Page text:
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There’s No Good Reason for Congress to Impede Cable Merger


Brandon Arnold
May 9, 2014

Yesterday, the House Judiciary Committee’s Subcommittee on Regulatory Reform, Commercial, and Antitrust Law held a hearing on the proposed merger of Comcast and Time Warner Cable (TWC), during which Comcast Executive Vice President David Cohen was peppered with a number of tough questions from lawmakers. That should come as no surprise – this is a significant transaction that will affect tens of millions of consumers.

While lawmakers are right to carefully scrutinize the deal, they should resist the urge to more actively involve the federal government unless there is clear and specific reason to believe that laws are being broken or that the merger would result in excessive market consolidation. Neither appears to be the case here.

That’s why NTU joined a coalition of free market organizations to author a letter to Senators Chuck Grassley and Mike Lee – both key members of the Senate Judiciary Committee – to urge them to support the consolidation.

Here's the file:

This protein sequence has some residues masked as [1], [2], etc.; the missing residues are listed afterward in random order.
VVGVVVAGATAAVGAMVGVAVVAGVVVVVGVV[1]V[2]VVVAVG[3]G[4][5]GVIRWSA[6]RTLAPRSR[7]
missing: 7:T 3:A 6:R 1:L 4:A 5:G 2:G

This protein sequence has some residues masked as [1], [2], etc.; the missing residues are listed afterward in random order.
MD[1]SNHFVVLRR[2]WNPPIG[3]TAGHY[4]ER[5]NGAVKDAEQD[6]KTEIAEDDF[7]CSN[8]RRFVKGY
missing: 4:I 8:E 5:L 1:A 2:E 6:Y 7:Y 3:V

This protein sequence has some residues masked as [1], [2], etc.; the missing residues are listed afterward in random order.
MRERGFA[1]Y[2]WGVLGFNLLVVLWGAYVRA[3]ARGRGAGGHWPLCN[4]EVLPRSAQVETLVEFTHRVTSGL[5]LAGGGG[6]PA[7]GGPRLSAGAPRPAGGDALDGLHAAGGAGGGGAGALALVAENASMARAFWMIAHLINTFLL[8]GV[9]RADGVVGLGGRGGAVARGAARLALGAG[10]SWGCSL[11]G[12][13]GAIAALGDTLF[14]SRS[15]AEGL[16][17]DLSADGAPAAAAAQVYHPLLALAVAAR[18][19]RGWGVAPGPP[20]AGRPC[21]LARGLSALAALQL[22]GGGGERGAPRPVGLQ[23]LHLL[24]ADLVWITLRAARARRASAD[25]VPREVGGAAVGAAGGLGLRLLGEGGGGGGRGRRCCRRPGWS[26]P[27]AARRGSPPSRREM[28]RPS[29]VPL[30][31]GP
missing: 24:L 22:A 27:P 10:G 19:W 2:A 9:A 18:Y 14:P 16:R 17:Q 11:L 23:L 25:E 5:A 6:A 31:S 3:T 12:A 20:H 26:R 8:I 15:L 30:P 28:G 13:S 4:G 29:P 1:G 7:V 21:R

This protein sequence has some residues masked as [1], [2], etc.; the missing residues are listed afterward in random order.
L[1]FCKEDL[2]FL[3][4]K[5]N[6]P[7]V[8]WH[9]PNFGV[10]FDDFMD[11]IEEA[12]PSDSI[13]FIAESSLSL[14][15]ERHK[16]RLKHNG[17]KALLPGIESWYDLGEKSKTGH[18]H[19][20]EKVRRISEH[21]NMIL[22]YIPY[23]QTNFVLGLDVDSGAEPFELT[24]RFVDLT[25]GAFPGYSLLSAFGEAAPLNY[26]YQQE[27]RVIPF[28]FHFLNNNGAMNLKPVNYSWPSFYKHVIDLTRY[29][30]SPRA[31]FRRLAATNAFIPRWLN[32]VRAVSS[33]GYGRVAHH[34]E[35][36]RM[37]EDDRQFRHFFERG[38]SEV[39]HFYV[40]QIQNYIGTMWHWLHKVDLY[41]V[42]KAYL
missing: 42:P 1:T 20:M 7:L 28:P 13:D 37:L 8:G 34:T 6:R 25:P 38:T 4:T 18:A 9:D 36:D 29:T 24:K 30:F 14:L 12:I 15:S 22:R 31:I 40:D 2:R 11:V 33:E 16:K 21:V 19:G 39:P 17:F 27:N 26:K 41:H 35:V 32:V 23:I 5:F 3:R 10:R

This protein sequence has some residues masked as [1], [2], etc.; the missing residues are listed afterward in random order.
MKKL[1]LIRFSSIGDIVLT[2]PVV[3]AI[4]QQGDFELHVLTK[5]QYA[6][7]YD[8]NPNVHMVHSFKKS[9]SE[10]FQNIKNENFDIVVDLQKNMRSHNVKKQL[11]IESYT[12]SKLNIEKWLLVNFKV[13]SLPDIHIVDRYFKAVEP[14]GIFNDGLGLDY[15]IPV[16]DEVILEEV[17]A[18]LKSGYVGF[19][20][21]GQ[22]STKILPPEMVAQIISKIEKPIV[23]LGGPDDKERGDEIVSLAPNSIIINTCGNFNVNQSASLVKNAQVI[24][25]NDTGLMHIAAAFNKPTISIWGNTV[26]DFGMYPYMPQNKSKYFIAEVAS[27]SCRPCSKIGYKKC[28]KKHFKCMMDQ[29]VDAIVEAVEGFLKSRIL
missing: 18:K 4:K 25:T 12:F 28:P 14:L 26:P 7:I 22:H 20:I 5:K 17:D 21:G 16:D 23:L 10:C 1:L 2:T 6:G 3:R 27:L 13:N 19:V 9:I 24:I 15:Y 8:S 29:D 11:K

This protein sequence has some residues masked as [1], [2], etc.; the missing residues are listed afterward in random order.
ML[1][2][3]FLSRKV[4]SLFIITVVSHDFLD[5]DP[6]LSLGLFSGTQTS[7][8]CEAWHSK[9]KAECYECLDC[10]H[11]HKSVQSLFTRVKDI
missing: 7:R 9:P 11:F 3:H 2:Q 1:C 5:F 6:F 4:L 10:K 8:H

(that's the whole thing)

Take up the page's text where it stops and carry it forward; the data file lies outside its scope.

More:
The letter makes a number of strong arguments about the importance of free markets and the vast potential benefits for consumers, but the key takeaway for policymakers should be that the merger will not limit consumer choices in any way.

As it states: “Because Comcast and TWC do not operate in the same markets (and therefore, consumers will face no loss whatsoever of competitive choice in television and video, broadband Internet, and telephone choices) there is no apparent substantive antitrust concern here. The transaction will simply swap one cable company for another in some markets – something which is competitively neutral on its face.” (emphasis mine)

Again, this is a $45 billion deal that will affect tens of millions of cable and Internet users, so it certainly makes sense for Congress to focus attention on it. But at the same time, lawmakers should avoid engaging in political grandstanding or, even worse, intervening in a transaction that will benefit consumers.


 

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